Recently, I saw a post on social media asking people to choose between Neil Young or Lynyrd Skynyrd. At first, it seemed out of place in 2020.
Like others who replied, my first thought was there is no choice here; it is Young because of the many problems surrounding Lynyrd Skynyrd, including “Sweet Home Alabama” and their embracing the Confederate Flag.
Over five decades, however, there really is nothing simple about that choice because it is 2020.
The Southern-apologist strategy is alive and well in 2020 even as states have taken more aggressive approaches to renaming buildings and removing statues honoring Civil War figures who unequivocally were racists and slavery enablers.
The jumbled history of Lynyrd Skynyrd and the band’s relationship with both the Old South and the New South are an aging quilt, but the threads of that quilt are being disturbingly re-spun in support for Trump by reinvigorated white nationalists in the U.S.
And while conservatives have long clung to “Sweet Home Alabama” and “Free Bird” as right-wing anthems, Republicans have also co-opted Young’s “Rockin’ in the Free World,” and Bruce Springsteen’s “Born in the U.S.A.” — seemingly (mis)understood with the same sort of empty-headedness I practiced as a redneck singing along to “Sweet Home Alabama” in the 1970s.
History has been far more kind to Young’s efforts at social consciousness through his music than to Lynyrd Skynyrd regardless of to what degree you backward (re)construct their messages about the South and its iconography (people claim, for example, the “Boo! Boo! Boo!” following “In Birmingham they love the governor” as both rejecting and endorsing infamous racist George Wallace).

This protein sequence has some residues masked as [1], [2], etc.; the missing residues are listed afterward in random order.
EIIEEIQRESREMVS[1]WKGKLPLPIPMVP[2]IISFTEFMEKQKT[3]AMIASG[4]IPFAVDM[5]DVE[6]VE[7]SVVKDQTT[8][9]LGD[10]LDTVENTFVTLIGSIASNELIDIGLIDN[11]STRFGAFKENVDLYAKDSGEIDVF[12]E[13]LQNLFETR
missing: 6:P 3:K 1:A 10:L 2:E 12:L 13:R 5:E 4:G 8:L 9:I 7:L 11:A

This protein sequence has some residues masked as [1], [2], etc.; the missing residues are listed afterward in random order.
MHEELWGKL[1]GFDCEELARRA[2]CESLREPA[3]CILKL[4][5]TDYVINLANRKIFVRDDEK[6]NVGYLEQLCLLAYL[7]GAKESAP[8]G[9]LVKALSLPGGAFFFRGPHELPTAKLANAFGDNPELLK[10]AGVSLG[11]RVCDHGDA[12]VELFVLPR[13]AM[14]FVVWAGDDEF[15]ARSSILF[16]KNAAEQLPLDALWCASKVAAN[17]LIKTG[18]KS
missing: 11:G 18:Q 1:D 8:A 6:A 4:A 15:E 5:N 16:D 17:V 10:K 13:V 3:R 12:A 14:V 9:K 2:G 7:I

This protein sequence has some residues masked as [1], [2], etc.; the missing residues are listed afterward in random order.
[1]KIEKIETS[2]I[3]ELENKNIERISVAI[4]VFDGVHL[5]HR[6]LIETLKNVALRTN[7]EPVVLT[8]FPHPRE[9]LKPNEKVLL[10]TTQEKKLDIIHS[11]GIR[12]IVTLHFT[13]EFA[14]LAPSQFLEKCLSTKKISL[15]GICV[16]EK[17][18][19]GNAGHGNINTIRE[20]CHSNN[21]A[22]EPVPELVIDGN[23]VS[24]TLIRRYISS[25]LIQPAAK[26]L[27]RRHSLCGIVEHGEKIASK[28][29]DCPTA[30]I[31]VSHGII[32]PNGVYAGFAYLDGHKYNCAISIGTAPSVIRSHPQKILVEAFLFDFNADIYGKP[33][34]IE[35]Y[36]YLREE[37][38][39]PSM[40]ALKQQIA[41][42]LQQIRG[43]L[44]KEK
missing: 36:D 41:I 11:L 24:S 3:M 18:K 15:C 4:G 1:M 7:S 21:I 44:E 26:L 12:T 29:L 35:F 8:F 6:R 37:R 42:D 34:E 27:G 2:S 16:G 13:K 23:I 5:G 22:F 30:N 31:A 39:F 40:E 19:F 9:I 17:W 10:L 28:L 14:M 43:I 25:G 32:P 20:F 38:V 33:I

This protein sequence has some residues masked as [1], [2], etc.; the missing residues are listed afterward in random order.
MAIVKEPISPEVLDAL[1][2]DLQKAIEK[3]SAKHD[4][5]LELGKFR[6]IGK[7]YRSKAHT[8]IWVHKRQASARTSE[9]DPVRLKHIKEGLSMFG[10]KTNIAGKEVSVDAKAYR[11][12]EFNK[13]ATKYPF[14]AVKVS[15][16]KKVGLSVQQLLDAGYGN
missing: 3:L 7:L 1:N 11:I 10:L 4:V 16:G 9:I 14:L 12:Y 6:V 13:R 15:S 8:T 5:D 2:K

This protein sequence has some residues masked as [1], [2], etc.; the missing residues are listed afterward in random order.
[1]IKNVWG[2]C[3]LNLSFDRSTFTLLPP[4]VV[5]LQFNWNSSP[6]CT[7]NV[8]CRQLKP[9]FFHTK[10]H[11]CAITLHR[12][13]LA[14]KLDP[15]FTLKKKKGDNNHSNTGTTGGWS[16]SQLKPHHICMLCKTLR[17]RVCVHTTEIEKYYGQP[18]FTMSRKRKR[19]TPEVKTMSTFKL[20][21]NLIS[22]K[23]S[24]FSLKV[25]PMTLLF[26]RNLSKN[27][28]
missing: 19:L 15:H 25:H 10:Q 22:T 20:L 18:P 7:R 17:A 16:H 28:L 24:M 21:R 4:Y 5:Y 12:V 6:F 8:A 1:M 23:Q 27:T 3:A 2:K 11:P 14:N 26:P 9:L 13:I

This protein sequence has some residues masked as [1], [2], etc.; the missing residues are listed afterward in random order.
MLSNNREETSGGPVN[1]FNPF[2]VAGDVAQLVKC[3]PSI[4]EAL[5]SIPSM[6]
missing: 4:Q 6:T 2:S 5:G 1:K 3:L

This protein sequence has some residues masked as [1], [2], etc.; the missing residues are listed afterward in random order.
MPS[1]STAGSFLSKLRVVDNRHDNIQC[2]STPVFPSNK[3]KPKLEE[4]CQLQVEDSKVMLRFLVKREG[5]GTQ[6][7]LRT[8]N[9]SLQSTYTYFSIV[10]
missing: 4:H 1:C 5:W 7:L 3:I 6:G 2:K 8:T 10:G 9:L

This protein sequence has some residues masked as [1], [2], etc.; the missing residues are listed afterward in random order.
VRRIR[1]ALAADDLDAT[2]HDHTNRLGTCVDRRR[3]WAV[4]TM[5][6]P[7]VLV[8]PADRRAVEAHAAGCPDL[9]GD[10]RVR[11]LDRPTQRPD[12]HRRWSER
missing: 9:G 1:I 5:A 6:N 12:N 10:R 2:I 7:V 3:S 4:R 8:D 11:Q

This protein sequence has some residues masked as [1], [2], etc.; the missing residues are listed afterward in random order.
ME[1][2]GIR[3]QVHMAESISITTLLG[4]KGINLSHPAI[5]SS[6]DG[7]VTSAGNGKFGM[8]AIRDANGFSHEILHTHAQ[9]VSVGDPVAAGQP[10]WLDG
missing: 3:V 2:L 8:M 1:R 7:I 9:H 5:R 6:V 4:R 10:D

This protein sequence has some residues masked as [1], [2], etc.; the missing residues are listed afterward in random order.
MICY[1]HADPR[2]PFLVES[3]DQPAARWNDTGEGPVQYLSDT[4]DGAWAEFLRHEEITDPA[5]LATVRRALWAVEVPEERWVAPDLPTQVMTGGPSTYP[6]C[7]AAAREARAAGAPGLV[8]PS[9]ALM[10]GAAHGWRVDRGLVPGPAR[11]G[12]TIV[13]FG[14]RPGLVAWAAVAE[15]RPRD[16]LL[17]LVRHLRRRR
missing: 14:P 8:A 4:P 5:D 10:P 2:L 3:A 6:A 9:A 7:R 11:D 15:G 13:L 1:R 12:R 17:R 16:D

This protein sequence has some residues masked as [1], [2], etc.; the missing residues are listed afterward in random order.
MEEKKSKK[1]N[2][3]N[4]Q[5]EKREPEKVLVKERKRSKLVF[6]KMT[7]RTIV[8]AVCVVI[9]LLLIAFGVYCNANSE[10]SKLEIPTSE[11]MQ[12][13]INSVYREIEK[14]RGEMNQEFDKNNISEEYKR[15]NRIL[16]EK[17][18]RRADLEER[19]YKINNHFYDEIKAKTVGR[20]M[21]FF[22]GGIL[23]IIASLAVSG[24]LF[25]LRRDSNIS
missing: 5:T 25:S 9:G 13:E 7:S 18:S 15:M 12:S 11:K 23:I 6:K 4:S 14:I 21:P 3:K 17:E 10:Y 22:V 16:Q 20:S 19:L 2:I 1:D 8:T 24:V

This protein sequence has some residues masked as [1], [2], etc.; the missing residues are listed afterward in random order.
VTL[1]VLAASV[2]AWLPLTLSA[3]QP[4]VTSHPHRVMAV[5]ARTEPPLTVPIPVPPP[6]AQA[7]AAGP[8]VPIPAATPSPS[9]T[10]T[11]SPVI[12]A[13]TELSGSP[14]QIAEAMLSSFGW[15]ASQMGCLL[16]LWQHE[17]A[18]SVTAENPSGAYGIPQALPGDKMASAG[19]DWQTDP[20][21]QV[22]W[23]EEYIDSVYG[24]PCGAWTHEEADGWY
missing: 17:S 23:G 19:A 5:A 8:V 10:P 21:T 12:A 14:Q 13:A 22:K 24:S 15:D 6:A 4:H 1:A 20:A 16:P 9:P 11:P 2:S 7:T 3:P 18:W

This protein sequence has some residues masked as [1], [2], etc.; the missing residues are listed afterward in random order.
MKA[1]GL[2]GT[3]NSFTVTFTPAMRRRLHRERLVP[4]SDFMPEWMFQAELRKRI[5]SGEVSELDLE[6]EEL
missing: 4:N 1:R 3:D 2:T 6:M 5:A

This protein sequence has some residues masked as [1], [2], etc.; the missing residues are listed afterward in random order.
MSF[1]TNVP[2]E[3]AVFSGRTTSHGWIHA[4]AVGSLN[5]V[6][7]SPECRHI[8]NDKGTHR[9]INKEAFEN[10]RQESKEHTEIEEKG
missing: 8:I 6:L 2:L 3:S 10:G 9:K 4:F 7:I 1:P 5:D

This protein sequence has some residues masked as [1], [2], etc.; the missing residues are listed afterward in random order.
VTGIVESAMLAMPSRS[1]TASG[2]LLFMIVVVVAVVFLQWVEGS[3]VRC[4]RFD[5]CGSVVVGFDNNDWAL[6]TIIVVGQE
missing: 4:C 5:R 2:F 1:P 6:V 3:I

There is an irony to asking people to choose between Young and Lynyrd Skynyrd — the former a flawed but earnest choice and the latter a tarnished if not irreparably stained choice.
There was never room for the Confederate Flag, and “Not all Southerners” is a coward’s plea against the historical and lingering systemic racism that plagues not just the South but the entire U.S.A.
But 2020 has proven James Baldwin’s edict: “the time is always now.”
Lynyrd Skynyrd, the original band, and the reconstructed Lynyrd Skynyrd as well as their fans are real-life examples of the great failure of the South, clinging to the old ways simply because they are the old ways.
So much of literature has warned about the folly of pride that it feels cliche, but “Proud to be a Southerner” and “Proud to be an American” both fall flat against the “rigid refusal” to acknowledge our sins past and current.
Now, Young recognizes his warning “Southern change gonna come at last” ( applies to the entire country, not just the region he targeted:
Young posted a 2019 performance of the song on his Archives Wednesday, writing: “Here’s me as an old guy singin’ his 50-year-old song that was written after countless years of racism in the USA. And look at us today! This has been going on for way too long. It’s not just ‘Southern Man’ now. It’s everywhere across the USA. It’s time for real change, new laws, new rules for policing.”
It’s 2020 and there is no credible way to justify Lynyrd Skynyrd, just as there is no credible way to justify Trump.
It’s 2020 and there really is no choice, but it certainly is time to make the choice in ways other than mere words or simply clinging to something that should have never been held dear to begin with.